Any Legs Left in CRM Software?
By Larry Caretsky
It’s been well over a decade since the term Customer Relationship Management software started to appear in industry journals. Positioned as the software that would significantly impact the performance of your business, companies raced to learn more with many jumping on board without really knowing what the software would actually do for their business or what level of commitment was required to implement it and get the staff to utilize it. These companies were desperately seeking a way to increase leads, better manage the sales organization and close more business and they believed CRM was the answer.
Software manufacturers saw CRM as the next California Gold Rush and hundreds entered the market all claiming to do more than their competitors and at a lower cost. Today, as we look back on the CRM industry, we learn that in the small to midsize business sector (SMB) as many as 73% of all CRM installations fail to get properly implemented or fully utilized. A recent survey by an industry journal surveyed many companies and asked executives what they thought the major challenges are with CRM software. They responded as follows:
- Too time consuming to enter/update data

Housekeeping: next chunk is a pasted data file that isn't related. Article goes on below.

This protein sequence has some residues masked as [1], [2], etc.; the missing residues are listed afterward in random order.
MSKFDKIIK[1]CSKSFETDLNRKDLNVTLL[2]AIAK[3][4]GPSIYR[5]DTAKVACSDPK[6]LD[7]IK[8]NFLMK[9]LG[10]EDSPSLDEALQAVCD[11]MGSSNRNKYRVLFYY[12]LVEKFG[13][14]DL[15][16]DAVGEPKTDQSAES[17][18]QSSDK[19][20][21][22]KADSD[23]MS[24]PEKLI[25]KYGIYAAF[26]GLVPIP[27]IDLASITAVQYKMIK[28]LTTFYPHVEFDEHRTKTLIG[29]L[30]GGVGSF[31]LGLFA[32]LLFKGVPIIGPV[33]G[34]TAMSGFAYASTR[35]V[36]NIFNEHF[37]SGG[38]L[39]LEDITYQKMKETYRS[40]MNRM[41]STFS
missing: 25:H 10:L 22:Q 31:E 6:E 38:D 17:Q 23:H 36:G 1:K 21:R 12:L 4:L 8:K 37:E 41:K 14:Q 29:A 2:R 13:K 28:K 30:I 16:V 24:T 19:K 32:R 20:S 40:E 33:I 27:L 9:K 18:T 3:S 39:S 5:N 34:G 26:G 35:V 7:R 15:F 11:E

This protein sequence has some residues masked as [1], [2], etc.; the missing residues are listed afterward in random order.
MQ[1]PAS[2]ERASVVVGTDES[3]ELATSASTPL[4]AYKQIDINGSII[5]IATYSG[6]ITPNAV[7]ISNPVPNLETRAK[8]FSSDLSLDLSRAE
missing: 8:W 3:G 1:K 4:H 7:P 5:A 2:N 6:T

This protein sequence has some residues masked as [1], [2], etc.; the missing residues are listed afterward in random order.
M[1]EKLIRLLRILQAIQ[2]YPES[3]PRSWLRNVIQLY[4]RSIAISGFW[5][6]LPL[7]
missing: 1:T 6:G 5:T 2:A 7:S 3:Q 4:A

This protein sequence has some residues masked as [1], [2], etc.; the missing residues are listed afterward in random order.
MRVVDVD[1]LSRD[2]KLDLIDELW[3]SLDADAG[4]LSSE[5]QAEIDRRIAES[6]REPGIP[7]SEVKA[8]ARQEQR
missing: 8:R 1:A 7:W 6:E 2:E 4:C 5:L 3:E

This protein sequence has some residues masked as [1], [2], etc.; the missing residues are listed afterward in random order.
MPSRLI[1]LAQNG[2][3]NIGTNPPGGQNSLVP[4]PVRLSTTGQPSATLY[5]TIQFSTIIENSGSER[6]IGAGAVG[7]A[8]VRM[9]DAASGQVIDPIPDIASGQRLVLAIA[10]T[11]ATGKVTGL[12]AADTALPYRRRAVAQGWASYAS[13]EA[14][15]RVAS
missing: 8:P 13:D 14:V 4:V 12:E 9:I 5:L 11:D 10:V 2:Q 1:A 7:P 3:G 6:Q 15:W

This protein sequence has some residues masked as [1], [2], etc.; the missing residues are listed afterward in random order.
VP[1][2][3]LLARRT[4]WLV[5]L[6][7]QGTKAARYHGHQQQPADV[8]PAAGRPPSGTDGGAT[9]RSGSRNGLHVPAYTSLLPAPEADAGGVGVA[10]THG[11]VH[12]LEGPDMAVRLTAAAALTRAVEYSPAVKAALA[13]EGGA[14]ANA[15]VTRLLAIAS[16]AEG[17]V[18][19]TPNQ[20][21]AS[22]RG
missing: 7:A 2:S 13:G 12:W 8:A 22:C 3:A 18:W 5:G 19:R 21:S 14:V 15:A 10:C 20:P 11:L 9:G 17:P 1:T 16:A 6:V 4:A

- Hard to configure and set up
- Too hard to learn and use
- Vendors don’t provide enough support
As a CEO of a CRM Software provider I do not agree with these statements and I have heard them on more than one occasion, but they all share one thing in common and that is the need to engage people before, during and after the implementation of the software. You see CRM does not run a business; people do. You cannot simply plug your CRM software in the wall like an appliance and expect to improve business performance. This takes a dedicated team of sales, marketing and customer service professionals that are committed to the implementation, configuration of the system and training the staff how to use it. Many businesses today looking for a CRM solution spend too much time evaluating which vendor offers the most features for the best price. It’s a flawed process for several reasons one of which is that regardless of which vendor you select there is a good chance you will only utilize a small percentage of the product’s functionality anyway. The key component here is the people not the software.
I believe CRM can deliver substantial value to a business, but to be successful you need to understand the resource requirements necessary for the proper implementation and on-boarding of the system. You need to assign ownership of the entire process and hold people accountable for the successful implementation and use of the software. Then and only then will you realize the full value of the software.